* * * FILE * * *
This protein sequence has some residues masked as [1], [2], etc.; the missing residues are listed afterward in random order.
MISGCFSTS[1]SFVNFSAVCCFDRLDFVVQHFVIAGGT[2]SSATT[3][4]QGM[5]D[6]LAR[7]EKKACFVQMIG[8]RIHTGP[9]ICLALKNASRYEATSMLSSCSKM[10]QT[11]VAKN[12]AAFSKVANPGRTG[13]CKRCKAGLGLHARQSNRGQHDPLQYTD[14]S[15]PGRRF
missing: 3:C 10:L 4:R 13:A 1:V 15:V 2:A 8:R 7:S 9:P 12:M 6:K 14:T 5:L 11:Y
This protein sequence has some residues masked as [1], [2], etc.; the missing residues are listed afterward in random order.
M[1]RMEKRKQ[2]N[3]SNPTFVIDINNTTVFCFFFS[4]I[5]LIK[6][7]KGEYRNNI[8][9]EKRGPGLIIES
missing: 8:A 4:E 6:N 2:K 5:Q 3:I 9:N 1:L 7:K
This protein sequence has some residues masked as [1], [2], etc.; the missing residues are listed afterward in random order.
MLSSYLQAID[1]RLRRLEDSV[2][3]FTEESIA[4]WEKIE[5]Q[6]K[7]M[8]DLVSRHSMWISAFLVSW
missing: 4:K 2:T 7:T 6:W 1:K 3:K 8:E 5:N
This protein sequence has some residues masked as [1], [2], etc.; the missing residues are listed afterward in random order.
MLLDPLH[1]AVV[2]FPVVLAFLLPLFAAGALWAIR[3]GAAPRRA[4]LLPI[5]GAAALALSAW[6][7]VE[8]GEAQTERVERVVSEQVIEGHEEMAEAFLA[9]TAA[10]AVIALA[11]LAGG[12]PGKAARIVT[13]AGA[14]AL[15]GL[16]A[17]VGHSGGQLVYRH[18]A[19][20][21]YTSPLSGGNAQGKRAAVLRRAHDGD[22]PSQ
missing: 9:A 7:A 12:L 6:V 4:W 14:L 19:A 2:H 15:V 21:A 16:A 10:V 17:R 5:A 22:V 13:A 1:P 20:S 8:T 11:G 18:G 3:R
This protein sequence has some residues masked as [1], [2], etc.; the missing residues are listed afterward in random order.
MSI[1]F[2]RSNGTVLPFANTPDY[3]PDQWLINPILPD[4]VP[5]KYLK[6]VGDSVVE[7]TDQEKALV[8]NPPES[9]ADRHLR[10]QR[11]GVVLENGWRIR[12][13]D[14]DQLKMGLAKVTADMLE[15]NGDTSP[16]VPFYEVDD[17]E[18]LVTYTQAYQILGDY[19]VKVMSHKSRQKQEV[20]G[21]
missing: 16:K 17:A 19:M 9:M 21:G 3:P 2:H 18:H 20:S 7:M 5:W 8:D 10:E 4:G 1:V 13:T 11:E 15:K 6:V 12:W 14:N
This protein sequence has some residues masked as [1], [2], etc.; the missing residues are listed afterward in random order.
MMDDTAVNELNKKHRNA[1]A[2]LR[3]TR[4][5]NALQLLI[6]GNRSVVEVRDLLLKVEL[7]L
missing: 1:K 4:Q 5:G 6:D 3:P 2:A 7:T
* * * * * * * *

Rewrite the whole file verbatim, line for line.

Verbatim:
This protein sequence has some residues masked as [1], [2], etc.; the missing residues are listed afterward in random order.
MISGCFSTS[1]SFVNFSAVCCFDRLDFVVQHFVIAGGT[2]SSATT[3][4]QGM[5]D[6]LAR[7]EKKACFVQMIG[8]RIHTGP[9]ICLALKNASRYEATSMLSSCSKM[10]QT[11]VAKN[12]AAFSKVANPGRTG[13]CKRCKAGLGLHARQSNRGQHDPLQYTD[14]S[15]PGRRF
missing: 3:C 10:L 4:R 13:A 1:V 15:V 2:A 8:R 7:S 9:P 12:M 6:K 14:T 5:L 11:Y
This protein sequence has some residues masked as [1], [2], etc.; the missing residues are listed afterward in random order.
M[1]RMEKRKQ[2]N[3]SNPTFVIDINNTTVFCFFFS[4]I[5]LIK[6][7]KGEYRNNI[8][9]EKRGPGLIIES
missing: 8:A 4:E 6:N 2:K 5:Q 3:I 9:N 1:L 7:K
This protein sequence has some residues masked as [1], [2], etc.; the missing residues are listed afterward in random order.
MLSSYLQAID[1]RLRRLEDSV[2][3]FTEESIA[4]WEKIE[5]Q[6]K[7]M[8]DLVSRHSMWISAFLVSW
missing: 4:K 2:T 7:T 6:W 1:K 3:K 8:E 5:N
This protein sequence has some residues masked as [1], [2], etc.; the missing residues are listed afterward in random order.
MLLDPLH[1]AVV[2]FPVVLAFLLPLFAAGALWAIR[3]GAAPRRA[4]LLPI[5]GAAALALSAW[6][7]VE[8]GEAQTERVERVVSEQVIEGHEEMAEAFLA[9]TAA[10]AVIALA[11]LAGG[12]PGKAARIVT[13]AGA[14]AL[15]GL[16]A[17]VGHSGGQLVYRH[18]A[19][20][21]YTSPLSGGNAQGKRAAVLRRAHDGD[22]PSQ
missing: 9:A 7:A 12:L 6:V 4:W 14:L 19:A 2:H 15:V 21:A 16:A 10:V 17:R 5:A 22:V 13:A 1:P 20:S 8:T 11:G 18:G 3:R
This protein sequence has some residues masked as [1], [2], etc.; the missing residues are listed afterward in random order.
MSI[1]F[2]RSNGTVLPFANTPDY[3]PDQWLINPILPD[4]VP[5]KYLK[6]VGDSVVE[7]TDQEKALV[8]NPPES[9]ADRHLR[10]QR[11]GVVLENGWRIR[12][13]D[14]DQLKMGLAKVTADMLE[15]NGDTSP[16]VPFYEVDD[17]E[18]LVTYTQAYQILGDY[19]VKVMSHKSRQKQEV[20]G[21]
missing: 16:K 17:A 19:M 9:M 21:G 3:P 2:H 18:H 20:S 7:M 5:W 8:D 10:E 4:G 1:V 13:T 11:E 15:K 6:V 12:W 14:N
This protein sequence has some residues masked as [1], [2], etc.; the missing residues are listed afterward in random order.
MMDDTAVNELNKKHRNA[1]A[2]LR[3]TR[4][5]NALQLLI[6]GNRSVVEVRDLLLKVEL[7]L
missing: 1:K 4:Q 5:G 6:D 3:P 2:A 7:T